The Department of Home Affairs has set 25 November 2023 for implementing changes to the employer-sponsored permanent residency program.
Once the ENS reforms have been implemented, short-term Temporary Skill Shortage (TSS) 482 visa holders will gain access to permanent residency under the 186 Temporary Residence Transition (TRT) stream of the ENS visa program.
These much anticipated reforms will mean:
These changes will reflect the Government’s commitment to strengthening Australia’s skills profile, addressing skills shortages across all industries, streamlining the skilled migration program, as well as remaining competitive on the international stage, and continued efforts to restore the economy to pre-pandemic times.
Papua New Guinea (PNG) joins Work and Holiday (visa subclass 462) On 1 July 2023, PNG became the newest partner country to join the Working Holiday Maker (WHM) Program. The arrangement allows up to 100 PNG nationals to travel to Australia on a Work and Holiday (subclass 462) visa.
From 1 July 2023, the upper limit will increase to 35 years. From this date, UK passport holders can lodge an application for any Working Holiday (subclass 417) visa until midnight (Australian Eastern Standard Time) on the day before their 36th birthday.
Visa application charges (VACs) have increased in line with the 2023-24 forecast CPI. We have outlined the fees associated with the most frequently requested visa subclasses below:
|Visa Type||Pre July fee||From 1 July 2023|
|Student and Guardian (Subclass 500 & 590)||$650||$710|
|General Skilled Migration (Subclass 189, 190, 491, 494)||$4,240||$4,640|
|Graduate Temporary Subclass 485||$1,730||$1,895|
|Partner (Subclass 300, 820/801, 309/100)||$8,085||$8,850|
Parent (Contributory) first instalment
The Second Visa Application charge for the Contributory Parent visa (143 visa) will remain the same
|$385 – $4,355||$420 – $4,765|
|TSS – STSOL (Subclass 482)||$1,330||$1,455|
|TSS – MLTSSL (Subclass 482)||$2,770||$3,035|
|ENS/RSMS (Subclass 186, 187)||$4,240||$4,640|
|Business Migration (Subclass 188A, 188B)||$6,270||$9,450|
|Significant Investor Visa (SIV) (188C)||$9,195||$13,860|
|Visitor Visa (Subclass 600) – applying onshore||$380||$475|
|Citizenship Application (By Conferral)||$490||$540|
From 1 July 2023 New Zealand citizens who hold a non-protected Special Category Visa can apply for citizenship by conferral, subject to meeting other eligibility requirements. From 1 July 2023 changes to citizenship eligibility for some New Zealand citizens holding a Special Category (subclass 444) visa will apply.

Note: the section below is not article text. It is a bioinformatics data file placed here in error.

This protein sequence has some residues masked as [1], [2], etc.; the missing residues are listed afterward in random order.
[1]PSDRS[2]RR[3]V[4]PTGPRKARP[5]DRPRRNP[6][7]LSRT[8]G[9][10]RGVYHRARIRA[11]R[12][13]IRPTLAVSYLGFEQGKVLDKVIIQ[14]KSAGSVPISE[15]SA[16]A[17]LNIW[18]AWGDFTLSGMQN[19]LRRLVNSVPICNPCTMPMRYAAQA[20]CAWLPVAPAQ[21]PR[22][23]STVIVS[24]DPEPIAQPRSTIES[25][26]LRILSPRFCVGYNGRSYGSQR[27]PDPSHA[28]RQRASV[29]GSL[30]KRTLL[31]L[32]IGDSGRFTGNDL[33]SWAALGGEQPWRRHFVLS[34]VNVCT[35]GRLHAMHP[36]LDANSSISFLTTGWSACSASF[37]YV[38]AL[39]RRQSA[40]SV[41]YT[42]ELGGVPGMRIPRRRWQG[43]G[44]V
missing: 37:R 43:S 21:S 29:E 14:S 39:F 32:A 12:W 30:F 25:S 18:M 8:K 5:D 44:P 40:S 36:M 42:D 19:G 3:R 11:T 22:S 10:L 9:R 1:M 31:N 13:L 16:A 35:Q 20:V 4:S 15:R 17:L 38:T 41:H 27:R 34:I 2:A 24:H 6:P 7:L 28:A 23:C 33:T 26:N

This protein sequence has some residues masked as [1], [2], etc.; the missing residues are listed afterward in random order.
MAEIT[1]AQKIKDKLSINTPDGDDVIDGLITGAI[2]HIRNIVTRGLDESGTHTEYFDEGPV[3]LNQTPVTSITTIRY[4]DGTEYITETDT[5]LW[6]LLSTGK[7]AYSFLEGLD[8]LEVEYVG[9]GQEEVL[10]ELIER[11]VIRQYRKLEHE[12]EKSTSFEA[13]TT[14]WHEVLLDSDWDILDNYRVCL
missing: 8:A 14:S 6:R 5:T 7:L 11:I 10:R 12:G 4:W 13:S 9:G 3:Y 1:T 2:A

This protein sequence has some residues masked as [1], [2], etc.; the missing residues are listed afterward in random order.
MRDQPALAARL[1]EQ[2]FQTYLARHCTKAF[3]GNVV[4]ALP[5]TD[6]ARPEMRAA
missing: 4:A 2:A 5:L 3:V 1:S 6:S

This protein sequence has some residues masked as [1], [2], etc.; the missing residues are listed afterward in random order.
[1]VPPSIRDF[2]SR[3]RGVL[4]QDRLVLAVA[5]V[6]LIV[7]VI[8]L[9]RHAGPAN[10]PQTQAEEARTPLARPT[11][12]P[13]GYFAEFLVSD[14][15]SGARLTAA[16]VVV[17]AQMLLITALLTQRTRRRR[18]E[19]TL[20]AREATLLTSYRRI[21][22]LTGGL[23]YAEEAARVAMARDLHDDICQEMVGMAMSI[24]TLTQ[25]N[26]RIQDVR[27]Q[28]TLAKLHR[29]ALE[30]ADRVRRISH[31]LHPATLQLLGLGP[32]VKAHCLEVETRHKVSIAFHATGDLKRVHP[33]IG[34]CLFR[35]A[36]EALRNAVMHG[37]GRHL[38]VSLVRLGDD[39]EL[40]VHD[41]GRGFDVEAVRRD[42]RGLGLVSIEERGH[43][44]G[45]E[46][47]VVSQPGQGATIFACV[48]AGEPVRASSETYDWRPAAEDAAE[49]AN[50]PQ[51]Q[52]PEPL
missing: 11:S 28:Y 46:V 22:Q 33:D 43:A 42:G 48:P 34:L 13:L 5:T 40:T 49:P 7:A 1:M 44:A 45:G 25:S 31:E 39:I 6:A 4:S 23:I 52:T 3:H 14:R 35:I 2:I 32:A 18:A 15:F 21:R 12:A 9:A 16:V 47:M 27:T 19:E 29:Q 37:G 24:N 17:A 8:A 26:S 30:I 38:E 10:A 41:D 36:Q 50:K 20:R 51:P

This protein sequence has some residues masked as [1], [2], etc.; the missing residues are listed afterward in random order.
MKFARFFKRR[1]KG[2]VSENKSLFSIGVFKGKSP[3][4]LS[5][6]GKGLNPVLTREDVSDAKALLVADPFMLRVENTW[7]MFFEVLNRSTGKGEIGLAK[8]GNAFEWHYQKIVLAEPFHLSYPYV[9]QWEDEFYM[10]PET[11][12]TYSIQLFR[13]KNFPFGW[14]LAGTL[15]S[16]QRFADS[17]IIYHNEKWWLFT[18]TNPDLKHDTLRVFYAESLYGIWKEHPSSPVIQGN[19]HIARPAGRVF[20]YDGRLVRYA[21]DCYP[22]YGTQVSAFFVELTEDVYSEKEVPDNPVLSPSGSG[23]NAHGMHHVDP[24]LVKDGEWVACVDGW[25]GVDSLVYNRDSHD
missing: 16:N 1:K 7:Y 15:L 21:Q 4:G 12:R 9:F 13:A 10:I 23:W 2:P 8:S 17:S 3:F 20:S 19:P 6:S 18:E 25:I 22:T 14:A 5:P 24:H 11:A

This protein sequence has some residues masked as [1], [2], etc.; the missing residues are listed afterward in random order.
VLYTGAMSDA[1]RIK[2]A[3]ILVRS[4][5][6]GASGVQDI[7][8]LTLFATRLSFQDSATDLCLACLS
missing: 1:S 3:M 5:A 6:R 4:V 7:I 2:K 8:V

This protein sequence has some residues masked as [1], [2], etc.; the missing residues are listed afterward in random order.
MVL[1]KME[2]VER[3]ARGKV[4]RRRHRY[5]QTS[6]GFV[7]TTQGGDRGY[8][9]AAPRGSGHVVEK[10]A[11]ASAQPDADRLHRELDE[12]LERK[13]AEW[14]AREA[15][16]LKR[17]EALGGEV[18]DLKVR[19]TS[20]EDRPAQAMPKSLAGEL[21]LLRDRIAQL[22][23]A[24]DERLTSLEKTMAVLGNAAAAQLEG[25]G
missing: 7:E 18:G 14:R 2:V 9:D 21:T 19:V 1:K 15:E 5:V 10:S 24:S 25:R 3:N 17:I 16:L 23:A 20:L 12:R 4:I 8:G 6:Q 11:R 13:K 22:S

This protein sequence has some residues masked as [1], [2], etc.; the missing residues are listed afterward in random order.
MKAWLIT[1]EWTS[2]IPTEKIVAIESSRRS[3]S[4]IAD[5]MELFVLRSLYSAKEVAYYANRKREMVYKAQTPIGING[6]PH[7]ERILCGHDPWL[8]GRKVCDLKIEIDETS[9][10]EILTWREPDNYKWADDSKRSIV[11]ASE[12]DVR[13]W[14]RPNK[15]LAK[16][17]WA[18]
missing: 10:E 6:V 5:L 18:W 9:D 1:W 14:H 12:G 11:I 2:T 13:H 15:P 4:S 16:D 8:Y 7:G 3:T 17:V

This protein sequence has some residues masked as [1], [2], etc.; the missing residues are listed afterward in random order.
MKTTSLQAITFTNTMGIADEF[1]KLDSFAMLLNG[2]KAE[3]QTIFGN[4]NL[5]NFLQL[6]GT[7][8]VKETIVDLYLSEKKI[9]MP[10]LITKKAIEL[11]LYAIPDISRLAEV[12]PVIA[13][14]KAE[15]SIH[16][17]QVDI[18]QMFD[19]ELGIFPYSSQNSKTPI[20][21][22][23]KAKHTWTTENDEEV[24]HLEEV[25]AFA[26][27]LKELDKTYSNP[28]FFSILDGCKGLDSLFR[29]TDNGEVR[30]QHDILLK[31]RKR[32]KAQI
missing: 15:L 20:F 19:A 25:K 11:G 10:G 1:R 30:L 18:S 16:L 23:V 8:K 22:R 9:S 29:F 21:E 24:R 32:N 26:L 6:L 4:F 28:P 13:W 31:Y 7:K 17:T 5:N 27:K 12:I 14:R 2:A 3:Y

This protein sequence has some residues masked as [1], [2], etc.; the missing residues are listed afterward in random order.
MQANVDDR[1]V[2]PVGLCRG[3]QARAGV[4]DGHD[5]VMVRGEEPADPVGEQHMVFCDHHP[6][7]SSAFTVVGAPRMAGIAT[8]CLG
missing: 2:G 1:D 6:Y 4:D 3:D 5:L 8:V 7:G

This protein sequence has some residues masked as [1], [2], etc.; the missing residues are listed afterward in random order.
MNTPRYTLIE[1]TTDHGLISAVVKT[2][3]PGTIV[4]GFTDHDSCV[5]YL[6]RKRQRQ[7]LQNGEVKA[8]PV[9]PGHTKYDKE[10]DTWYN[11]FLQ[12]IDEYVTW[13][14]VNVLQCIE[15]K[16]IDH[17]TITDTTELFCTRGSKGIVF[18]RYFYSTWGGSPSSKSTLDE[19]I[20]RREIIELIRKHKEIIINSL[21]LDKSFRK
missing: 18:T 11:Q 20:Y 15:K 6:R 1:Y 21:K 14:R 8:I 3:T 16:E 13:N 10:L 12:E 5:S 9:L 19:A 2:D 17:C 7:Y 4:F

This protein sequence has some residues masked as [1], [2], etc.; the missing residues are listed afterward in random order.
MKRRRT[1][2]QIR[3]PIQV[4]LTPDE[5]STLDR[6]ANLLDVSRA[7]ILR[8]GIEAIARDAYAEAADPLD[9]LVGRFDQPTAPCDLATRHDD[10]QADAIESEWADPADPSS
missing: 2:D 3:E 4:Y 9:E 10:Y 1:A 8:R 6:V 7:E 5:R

From 1 July 2023, student visa holders can work no more than 48 hours a fortnight while studying. Student visa holders have no work restrictions when their course of study or training is not in session. This ensures that student visa holders are able to focus on obtaining a quality Australia education and qualification, while remaining able to gain valuable work experience, and contribute to Australia’s workforce needs.
If you meet the eligibility criteria, have completed a course from the approved list, and hold a valid Temporary Graduate visa (subclass 485) on 1 July 2023 – or apply for a Temporary Graduate visa before or after 1 July 2023 – your visa will be automatically extended by two years.
The duration of stay will increase from:
Graduate Work stream visa applications lodged from 1 July 2023 need a qualification relevant to an occupation on the
skilled occupation list. They also need a skills assessment in the nominated occupation.
The High Income Threshold under the Fair Work Act increased on 1 July 2023 to $167,500. Applicants relying on meeting this threshold for the 186 ENS visa age exemption must ensure that the relevant threshold is met for each of the three requisite years.
Will the current policy of allowing a person on a 2 year visa to apply for a subclass 186 TRT visa when they reach the 23 month mark, continue, so as to avoid the expense of applying for a new 482 visa?
Currently, to prevent inefficiencies resulting from the 457/TSS visa ceasing a few days short of a visa holder meeting the three year requirement and necessitating obtaining a further TSS visa to meet this requirement, DHA can consider applications where lodgement has occurred a few days prior to the three year date. A similar approach would apply when the eligibility period is reduced to two years.
When it is stated that the person must use the same ANZSCO code for the 186 TRT visa as they hold on the 482/457 visa, will this be the 4 digit or 6 digit ANZSCO?
The nominated occupation will need to have has the same 4-digit ANZSCO occupation unit group code as the occupation in relation to which the identified person’s most recently held Subclass 457 (Temporary Work (Skilled)) visa or Subclass 482 (Temporary Skill Shortage) visa was granted. This is an existing requirement and would not be changing. It works alongside the requirement for the 457/TSS holder to have been employed in the same position with the sponsoring employer (or employed in the occupation for medical practitioners and certain executives).
For applicants who have a 482 visa based on having an occupation with the code 070499, will they be able to use this code of a 186 TRT application even though it is not technically an ANZSCO code?
DHA are not currently planning on making changes to the requirement that the nominated occupation be listed in ANZSCO. This will mean those holding a TSS visa in relation to the labour agreement defined occupation code 070499 would not be eligible for the temporary residence transition stream. A pathway will continue to be available in the labour agreement stream of the ENS visa were permitted under the terms of the labour agreement.
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